India’s demonetization makes low-deposit accounts ‘parking lots for black money’
Jan Dhan accounts, integral to the Modi government’s plan for financial inclusion and direct benefit transfer, were meant to have a transformational role in the uplift of the underprivileged, but, ironically, demonetisation has made them a parking lot for black money. Official sources told FE that these accounts saw transactions of R19,250 crore in the 10 days to November 19; over R15,000 crore was deposited and some R4,250 crore was withdrawn.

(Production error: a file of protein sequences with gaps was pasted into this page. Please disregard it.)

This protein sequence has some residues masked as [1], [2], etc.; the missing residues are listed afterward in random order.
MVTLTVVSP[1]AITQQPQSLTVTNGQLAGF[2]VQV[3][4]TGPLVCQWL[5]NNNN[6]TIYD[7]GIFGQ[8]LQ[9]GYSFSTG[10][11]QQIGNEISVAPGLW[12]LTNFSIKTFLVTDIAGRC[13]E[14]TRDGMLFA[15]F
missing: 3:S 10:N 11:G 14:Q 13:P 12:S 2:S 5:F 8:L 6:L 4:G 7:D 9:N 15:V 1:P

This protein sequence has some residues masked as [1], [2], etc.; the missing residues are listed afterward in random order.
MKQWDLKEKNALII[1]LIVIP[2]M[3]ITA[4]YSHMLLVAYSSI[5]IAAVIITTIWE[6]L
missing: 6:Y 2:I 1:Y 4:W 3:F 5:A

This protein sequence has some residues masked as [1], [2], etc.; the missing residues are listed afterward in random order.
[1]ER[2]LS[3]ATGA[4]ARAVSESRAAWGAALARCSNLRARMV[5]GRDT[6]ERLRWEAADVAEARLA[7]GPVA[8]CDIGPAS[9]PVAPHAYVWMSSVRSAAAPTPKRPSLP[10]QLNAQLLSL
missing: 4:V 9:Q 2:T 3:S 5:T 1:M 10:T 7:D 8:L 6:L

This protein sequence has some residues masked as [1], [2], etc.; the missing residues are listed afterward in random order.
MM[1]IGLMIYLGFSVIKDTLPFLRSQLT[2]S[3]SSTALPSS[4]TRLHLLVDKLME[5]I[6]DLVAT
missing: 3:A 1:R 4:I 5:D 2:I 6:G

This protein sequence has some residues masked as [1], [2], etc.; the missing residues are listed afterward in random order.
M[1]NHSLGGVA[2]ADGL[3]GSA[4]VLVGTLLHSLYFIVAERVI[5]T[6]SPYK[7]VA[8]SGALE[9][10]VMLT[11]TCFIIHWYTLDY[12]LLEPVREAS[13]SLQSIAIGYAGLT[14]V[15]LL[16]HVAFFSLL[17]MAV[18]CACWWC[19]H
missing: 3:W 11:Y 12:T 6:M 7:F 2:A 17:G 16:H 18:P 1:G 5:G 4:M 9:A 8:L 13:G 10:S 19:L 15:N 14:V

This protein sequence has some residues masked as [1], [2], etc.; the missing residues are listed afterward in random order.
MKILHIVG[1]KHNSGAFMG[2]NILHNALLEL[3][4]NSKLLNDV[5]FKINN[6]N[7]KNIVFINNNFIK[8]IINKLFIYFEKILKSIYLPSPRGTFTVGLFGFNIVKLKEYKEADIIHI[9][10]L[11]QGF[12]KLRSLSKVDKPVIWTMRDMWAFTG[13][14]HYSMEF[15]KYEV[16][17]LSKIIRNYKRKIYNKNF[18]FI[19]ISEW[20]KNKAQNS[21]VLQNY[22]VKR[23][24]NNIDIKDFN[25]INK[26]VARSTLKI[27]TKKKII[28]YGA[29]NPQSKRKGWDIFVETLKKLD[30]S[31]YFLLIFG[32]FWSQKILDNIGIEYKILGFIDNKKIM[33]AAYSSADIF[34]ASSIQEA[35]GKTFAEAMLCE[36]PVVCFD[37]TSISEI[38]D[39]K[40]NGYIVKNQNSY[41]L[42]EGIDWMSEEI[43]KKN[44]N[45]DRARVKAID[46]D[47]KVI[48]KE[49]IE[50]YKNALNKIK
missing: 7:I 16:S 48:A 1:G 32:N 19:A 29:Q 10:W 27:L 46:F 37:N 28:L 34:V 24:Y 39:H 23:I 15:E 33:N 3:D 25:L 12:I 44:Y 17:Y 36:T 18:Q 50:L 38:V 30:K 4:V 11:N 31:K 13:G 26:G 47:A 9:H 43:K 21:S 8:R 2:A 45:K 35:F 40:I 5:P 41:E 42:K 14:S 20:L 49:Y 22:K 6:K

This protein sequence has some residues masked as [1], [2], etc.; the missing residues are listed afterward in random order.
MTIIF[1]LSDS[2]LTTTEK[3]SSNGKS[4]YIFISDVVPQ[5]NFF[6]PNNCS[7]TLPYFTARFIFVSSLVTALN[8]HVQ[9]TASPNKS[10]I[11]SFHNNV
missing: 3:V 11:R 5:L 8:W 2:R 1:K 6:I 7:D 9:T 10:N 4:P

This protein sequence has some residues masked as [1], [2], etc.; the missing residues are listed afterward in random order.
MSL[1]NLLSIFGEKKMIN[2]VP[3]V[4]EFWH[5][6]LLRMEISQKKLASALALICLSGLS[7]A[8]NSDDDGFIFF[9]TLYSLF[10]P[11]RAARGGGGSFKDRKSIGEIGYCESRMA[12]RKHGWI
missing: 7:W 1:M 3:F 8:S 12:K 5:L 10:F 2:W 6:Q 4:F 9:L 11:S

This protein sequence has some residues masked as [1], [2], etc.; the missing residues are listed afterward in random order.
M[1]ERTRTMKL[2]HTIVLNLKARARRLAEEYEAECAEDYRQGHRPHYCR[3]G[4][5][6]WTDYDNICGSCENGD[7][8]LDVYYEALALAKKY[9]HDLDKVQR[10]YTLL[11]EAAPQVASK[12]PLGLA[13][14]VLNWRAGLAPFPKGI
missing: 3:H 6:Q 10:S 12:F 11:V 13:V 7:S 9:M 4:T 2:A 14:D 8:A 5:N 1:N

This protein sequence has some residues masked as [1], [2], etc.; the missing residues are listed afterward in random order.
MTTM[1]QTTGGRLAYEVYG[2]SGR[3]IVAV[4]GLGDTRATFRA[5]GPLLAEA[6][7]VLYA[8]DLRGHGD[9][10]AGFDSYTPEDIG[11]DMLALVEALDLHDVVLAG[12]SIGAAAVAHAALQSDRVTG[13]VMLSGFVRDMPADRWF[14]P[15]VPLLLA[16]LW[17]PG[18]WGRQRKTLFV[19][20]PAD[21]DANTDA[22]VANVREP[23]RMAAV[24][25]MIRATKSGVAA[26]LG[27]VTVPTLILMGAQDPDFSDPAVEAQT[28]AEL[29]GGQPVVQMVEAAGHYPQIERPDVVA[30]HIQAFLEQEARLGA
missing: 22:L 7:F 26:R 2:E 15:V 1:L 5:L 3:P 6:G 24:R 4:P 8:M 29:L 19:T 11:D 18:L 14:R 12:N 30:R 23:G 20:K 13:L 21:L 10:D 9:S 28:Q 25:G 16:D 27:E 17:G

As on November 8, the day Prime Minister Narendra Modi announced that R500 and R1,000 banknotes would henceforth cease to be legal tender, Jan Dhan accounts held R45,637 crore, accumulated over two years and a month.
Deposits in these accounts, 25.5 crore at last count, rose by a third to around R61,000 crore between November 10 and 19, as people with hordes of unaccounted cash sought to convert them to legitimate wealth, according to data furnished by 27 public sector banks and 13 private banks. The account holders have either received rewards for allowing their accounts to be misused or been unaware of the third-party deposits made into their accounts.
According to a PTI report, Mamata Banerjee-ruled West Bengal leads the pack of states that has seen the highest deposits so far followed by Karnataka.